Ben Kronberg knew something was up when nobody would let him go to the gym. His brother was hanging out at his apartment, as was the twin sister of his girlfriend, photographer Anna Newell, and they were adamant that he not work out.
"I didn't know what their problem was," recalls Kronberg, a local filmmaker and standup comic. "So I assured them that I would not be long, and left. I guess that really threw a monkey wrench in everybody's plans."
His brother was still there when he returned, and soon after, they heard a loud knock on the door. His brother went to answer it and was jerked out into the hallway. Kronberg sat inside, alone and baffled, until a massive jumble of family and friends spilled in, followed by a full camera crew, lights blazing. "I still had no idea what was going on," he says. "I thought it was an intervention."
It wasn't until Kronberg and the newly arrived Newell were seated on the couch that they learned the secret: They'd been nominated for What Not to Wear's "Worst Dressed Couple in America." Newell's sister popped in a tape featuring clandestine footage of the couple shot over several weeks, as well as the show's co-hosts and fashion experts -- bossy Stacy London and giggly Clinton Kelly -- talking directly to Ben and Anna. Just because you tell jokes, they informed Kronberg, doesn't mean you have to dress like a clown.
"We were a little offended," he says. "I would describe our styles as 'eclectic.' But I've never thought of that as a bad thing. Although I have had homeless comments made, that's just because I don't really care if things match, and I like to layer."
Kronberg and Newell were whisked away to New York City, put up in a nice hotel and promptly dropped into the whirlwind of activity that is reality TV. They met the two other nominated couples, shopped till they dropped, and did their best to compete for the $5,000 new-wardrobe grand prize. But did they win, er...lose? You'll have to tune in to the Learning Channel at 8 p.m. on Friday, March 18, to find out.
"I just hope this leads to getting booked on a talk show," concludes Kronberg.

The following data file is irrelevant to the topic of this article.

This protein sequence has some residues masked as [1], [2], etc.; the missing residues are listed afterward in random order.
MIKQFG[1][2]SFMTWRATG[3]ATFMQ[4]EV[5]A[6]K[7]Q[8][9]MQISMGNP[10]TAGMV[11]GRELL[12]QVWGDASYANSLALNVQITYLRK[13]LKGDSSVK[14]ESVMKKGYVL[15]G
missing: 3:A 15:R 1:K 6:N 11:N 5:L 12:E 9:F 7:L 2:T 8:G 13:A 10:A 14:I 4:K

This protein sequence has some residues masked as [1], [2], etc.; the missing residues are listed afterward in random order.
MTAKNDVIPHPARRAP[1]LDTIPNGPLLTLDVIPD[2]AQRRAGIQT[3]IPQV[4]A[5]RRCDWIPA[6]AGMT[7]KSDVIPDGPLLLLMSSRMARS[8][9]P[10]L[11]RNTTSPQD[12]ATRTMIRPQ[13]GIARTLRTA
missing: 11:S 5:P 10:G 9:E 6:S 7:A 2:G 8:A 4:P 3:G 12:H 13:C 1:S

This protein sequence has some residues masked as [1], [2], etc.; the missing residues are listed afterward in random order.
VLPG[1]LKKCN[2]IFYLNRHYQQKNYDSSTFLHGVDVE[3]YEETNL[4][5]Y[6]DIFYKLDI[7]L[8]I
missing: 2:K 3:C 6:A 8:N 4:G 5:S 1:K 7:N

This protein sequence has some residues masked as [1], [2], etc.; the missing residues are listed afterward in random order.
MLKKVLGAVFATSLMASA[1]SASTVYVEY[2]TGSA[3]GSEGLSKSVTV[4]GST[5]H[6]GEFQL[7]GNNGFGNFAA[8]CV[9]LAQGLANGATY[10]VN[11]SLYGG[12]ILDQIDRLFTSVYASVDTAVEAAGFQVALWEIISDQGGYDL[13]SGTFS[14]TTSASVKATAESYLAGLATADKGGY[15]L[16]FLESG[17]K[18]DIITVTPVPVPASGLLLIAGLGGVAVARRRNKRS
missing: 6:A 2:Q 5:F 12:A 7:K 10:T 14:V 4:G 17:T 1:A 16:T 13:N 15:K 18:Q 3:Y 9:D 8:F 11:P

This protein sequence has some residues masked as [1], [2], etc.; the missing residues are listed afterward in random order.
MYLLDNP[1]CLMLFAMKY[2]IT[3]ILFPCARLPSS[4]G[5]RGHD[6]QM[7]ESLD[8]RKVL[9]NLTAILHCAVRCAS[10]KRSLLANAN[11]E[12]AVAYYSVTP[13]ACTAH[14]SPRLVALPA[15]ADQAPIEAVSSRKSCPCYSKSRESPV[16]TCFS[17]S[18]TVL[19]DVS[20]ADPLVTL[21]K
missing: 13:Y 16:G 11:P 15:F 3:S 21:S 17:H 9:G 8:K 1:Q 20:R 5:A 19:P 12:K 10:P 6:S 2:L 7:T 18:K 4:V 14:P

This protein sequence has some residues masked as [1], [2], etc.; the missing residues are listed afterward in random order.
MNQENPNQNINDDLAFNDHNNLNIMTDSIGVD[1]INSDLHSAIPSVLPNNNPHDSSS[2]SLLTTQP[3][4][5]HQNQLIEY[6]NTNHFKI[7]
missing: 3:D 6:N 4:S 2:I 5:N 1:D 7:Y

More funny business: As the finance director for the Women's Bean Project, Gina Trammell knows her beans: She counts them all day long. But it's her night job -- as a Comedy Works performer -- that might land her in a hell of a hill of beans. Fifty thou worth, to be exact.
Trammell was recently awakened by a frantic 1 a.m. call from a friend telling her to turn on Nick at Nite. She did, and saw her face on the tube. The network was running a promotional spot for Nickelodeon's "Funniest Mom in America Contest" that featured a few seconds of the audition tape she'd sent in over a month before. "I freaked out," says Trammell.
She freaked out again last Sunday night, when Nick producers called to tell her that she was officially a finalist -- along with eleven other moms who made the cut from 600 entrants -- and would be flown to New York to compete at the Laugh Factory on March 23. "I'm like a complete psychopath, running around the neighborhood all excited," Trammel reports. "I'm so psyched. I want to hail a cab, find a New Yorker to bring home."
The winner will get not only the cash, but also a chance to develop her own show. Even if she doesn't win, though, Trammel says she's thrilled to have any role in a contest that brings attention to female standups. "There are very few women who do standup comedy," she explains. "Of the women who do, there are generally three types: lesbians who talk about being a lesbian, ditzy females who talk about being ditzy females, and women who only do PMS and dick jokes."
The divorced 38-year-old mother of two fits into none of those categories, even if her humor is more suited to Nick at Nite than Nickelodeon. "I had to tone it down a bit on the audition tape," she reveals.